An Unlikely Outcome
After a long day of cooking, cleaning and yard work in preparation for hosting Easter dinner, we were grateful to adjourn to a local family-friendly Irish pub for dinner. My daughter knew what she wanted before we walked in the doors. 'Remember how good their fish and chips is? I'm getting that.'
I was pretty sure she hadn't come close to finishing the plate the last time we went, so I delivered insulin for 40 carbs to start and waited to see what she would eat. My estimate was 12 per fillet and 2 per fry with a few carbs thrown in for good measure. I figured the 40g to be about half her plate, and knew giving some of the insulin a head start could only help the cause later on.
I guess the combination of cleaning her room, helping me cook, and softball batting practice built up quite an appetite. Before I knew it her plate was almost clean.
I bolused for another 40 carbs despite her sharing 2 or 3 of her last fries and a small piece of fish.
It's extremely rare that she eats more than 50 carbs per meal. Consuming 80 is almost unheard of. When there is fat involved, I usually actively discourage it. No matter which 'tricks' we try to contain it, her blood sugar inevitably objects. In the back of my mind, I worried what those blood sugar numbers would look like later, but after a long day I was just happy to sit and relax over my own meal and let her enjoy hers.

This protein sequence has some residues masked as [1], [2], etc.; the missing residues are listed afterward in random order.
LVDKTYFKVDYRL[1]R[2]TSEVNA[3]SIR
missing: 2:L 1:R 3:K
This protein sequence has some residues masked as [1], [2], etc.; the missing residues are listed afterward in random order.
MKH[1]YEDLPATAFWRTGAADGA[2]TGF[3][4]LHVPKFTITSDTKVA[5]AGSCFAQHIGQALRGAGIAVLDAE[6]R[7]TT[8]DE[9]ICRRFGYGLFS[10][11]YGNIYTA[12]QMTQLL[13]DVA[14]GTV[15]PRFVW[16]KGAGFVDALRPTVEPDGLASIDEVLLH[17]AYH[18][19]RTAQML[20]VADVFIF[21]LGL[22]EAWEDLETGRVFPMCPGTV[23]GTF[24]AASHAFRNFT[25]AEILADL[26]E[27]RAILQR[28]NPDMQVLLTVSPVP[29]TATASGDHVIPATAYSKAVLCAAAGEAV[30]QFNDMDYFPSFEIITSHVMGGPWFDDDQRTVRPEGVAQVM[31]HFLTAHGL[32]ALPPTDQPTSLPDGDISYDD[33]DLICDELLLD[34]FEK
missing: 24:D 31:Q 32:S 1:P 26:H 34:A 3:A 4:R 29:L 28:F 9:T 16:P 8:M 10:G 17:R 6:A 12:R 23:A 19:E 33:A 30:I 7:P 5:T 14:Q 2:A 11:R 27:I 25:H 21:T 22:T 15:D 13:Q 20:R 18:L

As she set out her Easter basket to be filled, her post-dinner blood sugar was 234. I figured that to be only the beginning. Yet that correction brought her quickly down to 175 an hour later. By 2 a.m., the meter read 133. At 7 a.m.? 93.
This story contains no advice. My daughter consumed a significant amount of fried food while I haphazardly guessed the carbohydrate content. I used no temp basals, combo boluses or other diabetes tricks of the trade to yield this result. I can almost guarantee you that next time she orders the same entree the blood sugar results will be wildly different.
All I can figure is that in recognition of our hard work and the occasion of Easter weekend, the diabetes gods chose to smile on us Saturday night. On a day when you most need it, I hope they are similarly gracious to you.